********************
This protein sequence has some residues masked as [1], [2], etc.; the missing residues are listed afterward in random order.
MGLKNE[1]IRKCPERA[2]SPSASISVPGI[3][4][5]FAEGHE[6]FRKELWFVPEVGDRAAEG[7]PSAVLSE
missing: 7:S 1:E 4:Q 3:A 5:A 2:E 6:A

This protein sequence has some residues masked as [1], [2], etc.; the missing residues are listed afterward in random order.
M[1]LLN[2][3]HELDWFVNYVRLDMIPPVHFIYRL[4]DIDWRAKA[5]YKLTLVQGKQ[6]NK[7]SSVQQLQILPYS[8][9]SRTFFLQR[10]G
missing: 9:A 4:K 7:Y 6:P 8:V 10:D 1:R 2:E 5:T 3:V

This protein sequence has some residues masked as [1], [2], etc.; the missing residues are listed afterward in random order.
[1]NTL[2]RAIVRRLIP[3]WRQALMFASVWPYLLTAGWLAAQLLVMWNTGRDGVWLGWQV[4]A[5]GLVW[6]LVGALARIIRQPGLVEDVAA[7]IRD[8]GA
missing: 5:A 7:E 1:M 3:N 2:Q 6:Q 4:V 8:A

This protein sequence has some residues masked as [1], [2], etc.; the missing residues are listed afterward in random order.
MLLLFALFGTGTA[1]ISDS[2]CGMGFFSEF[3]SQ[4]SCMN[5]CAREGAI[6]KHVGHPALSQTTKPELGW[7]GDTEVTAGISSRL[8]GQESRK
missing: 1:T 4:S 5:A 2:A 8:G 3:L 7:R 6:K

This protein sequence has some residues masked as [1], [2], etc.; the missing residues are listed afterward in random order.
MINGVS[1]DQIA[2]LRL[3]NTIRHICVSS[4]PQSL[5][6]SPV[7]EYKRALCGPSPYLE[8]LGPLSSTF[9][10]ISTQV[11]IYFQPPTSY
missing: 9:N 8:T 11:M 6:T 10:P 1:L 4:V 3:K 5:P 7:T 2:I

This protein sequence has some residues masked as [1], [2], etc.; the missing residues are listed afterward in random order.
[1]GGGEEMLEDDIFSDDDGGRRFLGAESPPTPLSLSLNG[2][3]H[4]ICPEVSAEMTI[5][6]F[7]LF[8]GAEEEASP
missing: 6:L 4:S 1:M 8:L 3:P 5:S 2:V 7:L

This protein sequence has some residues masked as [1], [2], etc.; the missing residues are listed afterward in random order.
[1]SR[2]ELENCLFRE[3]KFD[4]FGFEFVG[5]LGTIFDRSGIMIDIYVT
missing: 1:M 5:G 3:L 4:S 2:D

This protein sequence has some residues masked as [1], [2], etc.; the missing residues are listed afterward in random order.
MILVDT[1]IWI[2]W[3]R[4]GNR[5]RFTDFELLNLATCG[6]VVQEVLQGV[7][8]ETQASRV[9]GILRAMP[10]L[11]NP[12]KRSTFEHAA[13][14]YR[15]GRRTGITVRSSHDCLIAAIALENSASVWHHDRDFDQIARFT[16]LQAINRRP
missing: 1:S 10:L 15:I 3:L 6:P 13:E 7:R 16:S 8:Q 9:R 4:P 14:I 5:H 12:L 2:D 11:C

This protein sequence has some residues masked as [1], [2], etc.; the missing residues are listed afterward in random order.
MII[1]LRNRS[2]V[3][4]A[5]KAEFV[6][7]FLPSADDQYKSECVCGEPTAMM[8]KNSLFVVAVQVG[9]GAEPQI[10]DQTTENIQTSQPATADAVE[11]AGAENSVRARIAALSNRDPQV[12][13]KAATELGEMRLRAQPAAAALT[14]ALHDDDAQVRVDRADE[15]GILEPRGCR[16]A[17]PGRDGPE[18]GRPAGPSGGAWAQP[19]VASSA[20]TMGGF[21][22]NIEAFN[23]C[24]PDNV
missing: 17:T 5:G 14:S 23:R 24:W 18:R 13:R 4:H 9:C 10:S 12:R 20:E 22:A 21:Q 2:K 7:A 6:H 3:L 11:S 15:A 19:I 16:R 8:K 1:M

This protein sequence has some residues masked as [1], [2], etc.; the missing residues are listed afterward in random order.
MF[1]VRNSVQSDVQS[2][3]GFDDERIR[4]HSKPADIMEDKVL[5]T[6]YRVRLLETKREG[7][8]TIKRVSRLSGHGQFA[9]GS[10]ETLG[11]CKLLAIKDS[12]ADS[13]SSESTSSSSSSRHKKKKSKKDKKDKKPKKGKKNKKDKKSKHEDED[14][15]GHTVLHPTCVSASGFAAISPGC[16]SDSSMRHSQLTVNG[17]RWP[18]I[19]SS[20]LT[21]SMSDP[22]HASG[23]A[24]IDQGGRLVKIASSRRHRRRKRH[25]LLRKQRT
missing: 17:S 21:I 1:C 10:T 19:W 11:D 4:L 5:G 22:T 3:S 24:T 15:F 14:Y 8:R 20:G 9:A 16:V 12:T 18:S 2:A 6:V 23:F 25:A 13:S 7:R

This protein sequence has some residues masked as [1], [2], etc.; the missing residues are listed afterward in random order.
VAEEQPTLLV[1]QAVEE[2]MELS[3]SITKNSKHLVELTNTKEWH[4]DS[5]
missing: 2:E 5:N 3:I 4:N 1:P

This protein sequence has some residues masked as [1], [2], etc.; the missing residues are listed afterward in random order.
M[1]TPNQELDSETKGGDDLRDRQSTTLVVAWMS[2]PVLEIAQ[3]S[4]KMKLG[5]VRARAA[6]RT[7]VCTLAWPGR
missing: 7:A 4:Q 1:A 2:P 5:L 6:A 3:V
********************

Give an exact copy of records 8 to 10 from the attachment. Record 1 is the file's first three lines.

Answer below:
This protein sequence has some residues masked as [1], [2], etc.; the missing residues are listed afterward in random order.
MILVDT[1]IWI[2]W[3]R[4]GNR[5]RFTDFELLNLATCG[6]VVQEVLQGV[7][8]ETQASRV[9]GILRAMP[10]L[11]NP[12]KRSTFEHAA[13][14]YR[15]GRRTGITVRSSHDCLIAAIALENSASVWHHDRDFDQIARFT[16]LQAINRRP
missing: 1:S 10:L 15:I 3:L 6:P 13:E 7:R 16:S 8:Q 9:R 4:P 14:I 5:H 12:L 2:D 11:C

This protein sequence has some residues masked as [1], [2], etc.; the missing residues are listed afterward in random order.
MII[1]LRNRS[2]V[3][4]A[5]KAEFV[6][7]FLPSADDQYKSECVCGEPTAMM[8]KNSLFVVAVQVG[9]GAEPQI[10]DQTTENIQTSQPATADAVE[11]AGAENSVRARIAALSNRDPQV[12][13]KAATELGEMRLRAQPAAAALT[14]ALHDDDAQVRVDRADE[15]GILEPRGCR[16]A[17]PGRDGPE[18]GRPAGPSGGAWAQP[19]VASSA[20]TMGGF[21][22]NIEAFN[23]C[24]PDNV
missing: 17:T 5:G 14:S 23:R 24:W 18:R 13:R 4:H 9:C 10:S 12:R 20:E 22:A 21:Q 2:K 7:A 6:H 3:L 11:S 15:A 19:I 16:R 8:K 1:M

This protein sequence has some residues masked as [1], [2], etc.; the missing residues are listed afterward in random order.
MF[1]VRNSVQSDVQS[2][3]GFDDERIR[4]HSKPADIMEDKVL[5]T[6]YRVRLLETKREG[7][8]TIKRVSRLSGHGQFA[9]GS[10]ETLG[11]CKLLAIKDS[12]ADS[13]SSESTSSSSSSRHKKKKSKKDKKDKKPKKGKKNKKDKKSKHEDED[14][15]GHTVLHPTCVSASGFAAISPGC[16]SDSSMRHSQLTVNG[17]RWP[18]I[19]SS[20]LT[21]SMSDP[22]HASG[23]A[24]IDQGGRLVKIASSRRHRRRKRH[25]LLRKQRT
missing: 17:S 21:I 1:C 10:T 19:W 11:D 4:L 5:G 22:T 3:S 24:T 15:F 14:Y 8:R 20:G 9:A 16:V 12:T 18:S 2:A 6:V 23:F 25:A 13:S 7:R